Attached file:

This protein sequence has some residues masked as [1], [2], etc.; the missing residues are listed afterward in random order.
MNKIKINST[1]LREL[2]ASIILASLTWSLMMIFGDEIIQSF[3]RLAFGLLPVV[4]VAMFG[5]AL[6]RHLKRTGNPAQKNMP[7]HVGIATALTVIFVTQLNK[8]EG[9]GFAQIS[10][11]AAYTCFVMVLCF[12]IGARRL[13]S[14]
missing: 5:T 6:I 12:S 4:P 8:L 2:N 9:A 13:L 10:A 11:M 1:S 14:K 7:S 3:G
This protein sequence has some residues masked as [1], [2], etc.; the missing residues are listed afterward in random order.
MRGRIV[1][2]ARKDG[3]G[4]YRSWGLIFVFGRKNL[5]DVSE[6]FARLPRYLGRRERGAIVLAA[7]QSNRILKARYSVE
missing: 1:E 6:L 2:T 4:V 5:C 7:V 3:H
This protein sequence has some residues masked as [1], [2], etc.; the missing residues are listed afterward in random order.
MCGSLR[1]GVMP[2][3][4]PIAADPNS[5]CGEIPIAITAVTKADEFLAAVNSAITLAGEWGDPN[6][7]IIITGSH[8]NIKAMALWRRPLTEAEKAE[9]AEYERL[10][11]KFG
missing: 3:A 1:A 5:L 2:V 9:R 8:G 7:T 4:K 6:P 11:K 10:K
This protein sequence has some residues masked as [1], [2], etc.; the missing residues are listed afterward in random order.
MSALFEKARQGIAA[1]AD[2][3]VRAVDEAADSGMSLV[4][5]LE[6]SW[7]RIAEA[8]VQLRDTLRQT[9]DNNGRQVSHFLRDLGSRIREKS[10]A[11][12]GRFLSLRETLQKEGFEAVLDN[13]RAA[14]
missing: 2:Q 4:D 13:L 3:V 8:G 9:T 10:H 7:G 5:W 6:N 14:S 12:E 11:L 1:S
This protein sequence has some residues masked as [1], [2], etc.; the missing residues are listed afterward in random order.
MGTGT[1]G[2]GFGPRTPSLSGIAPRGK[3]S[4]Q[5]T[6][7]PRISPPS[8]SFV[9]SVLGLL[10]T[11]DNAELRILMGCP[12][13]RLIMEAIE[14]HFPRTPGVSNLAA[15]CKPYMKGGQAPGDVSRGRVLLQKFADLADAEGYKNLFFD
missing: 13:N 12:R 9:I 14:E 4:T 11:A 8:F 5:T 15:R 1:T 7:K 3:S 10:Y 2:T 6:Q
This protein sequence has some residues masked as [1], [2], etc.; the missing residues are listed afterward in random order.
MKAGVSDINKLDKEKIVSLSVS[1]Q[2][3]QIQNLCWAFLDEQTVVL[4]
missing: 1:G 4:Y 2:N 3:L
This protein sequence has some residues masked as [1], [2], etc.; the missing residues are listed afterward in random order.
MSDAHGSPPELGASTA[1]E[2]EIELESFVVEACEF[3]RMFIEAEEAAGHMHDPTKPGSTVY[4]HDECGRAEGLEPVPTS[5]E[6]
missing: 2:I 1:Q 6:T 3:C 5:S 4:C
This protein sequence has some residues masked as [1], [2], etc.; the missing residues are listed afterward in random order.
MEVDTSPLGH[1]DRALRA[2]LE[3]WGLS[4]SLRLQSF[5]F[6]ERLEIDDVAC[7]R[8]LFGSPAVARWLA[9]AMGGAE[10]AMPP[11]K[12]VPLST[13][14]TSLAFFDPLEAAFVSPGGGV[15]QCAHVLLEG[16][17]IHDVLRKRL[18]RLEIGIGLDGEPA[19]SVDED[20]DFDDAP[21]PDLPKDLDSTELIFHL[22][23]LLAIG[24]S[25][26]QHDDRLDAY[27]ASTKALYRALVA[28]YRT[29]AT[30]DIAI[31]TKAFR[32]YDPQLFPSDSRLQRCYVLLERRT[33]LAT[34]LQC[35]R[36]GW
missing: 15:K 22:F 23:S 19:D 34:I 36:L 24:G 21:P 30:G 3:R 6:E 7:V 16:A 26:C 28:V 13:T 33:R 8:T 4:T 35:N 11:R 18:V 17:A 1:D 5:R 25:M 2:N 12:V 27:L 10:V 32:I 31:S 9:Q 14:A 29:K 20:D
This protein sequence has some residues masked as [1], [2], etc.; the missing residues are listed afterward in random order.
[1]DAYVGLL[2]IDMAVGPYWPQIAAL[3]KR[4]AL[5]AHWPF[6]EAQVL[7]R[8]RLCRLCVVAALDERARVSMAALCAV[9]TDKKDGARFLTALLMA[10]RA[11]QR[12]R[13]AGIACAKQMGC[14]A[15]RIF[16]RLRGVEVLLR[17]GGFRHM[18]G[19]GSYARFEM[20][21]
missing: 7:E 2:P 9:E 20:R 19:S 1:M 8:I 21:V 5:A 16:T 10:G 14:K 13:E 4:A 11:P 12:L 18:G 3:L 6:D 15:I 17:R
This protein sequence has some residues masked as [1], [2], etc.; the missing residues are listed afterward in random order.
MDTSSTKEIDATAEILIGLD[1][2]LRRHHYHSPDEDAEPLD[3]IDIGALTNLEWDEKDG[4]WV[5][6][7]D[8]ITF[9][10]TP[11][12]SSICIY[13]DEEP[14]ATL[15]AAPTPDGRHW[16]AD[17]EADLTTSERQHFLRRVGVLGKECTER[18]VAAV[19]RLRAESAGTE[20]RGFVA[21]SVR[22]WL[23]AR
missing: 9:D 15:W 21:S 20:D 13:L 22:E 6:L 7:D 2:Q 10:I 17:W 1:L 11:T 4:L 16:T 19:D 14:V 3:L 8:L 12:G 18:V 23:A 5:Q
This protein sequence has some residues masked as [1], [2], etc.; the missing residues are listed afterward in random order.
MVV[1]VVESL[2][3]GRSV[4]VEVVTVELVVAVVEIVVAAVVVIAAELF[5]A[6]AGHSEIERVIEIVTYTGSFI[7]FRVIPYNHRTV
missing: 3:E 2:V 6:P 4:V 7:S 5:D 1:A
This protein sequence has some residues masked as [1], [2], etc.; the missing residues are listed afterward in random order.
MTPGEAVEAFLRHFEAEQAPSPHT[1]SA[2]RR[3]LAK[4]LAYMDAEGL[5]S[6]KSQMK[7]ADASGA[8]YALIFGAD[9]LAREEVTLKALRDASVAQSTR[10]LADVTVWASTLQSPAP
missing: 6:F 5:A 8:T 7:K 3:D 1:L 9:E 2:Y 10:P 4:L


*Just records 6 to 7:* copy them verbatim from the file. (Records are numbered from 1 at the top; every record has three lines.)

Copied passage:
This protein sequence has some residues masked as [1], [2], etc.; the missing residues are listed afterward in random order.
MKAGVSDINKLDKEKIVSLSVS[1]Q[2][3]QIQNLCWAFLDEQTVVL[4]
missing: 1:G 4:Y 2:N 3:L
This protein sequence has some residues masked as [1], [2], etc.; the missing residues are listed afterward in random order.
MSDAHGSPPELGASTA[1]E[2]EIELESFVVEACEF[3]RMFIEAEEAAGHMHDPTKPGSTVY[4]HDECGRAEGLEPVPTS[5]E[6]
missing: 2:I 1:Q 6:T 3:C 5:S 4:C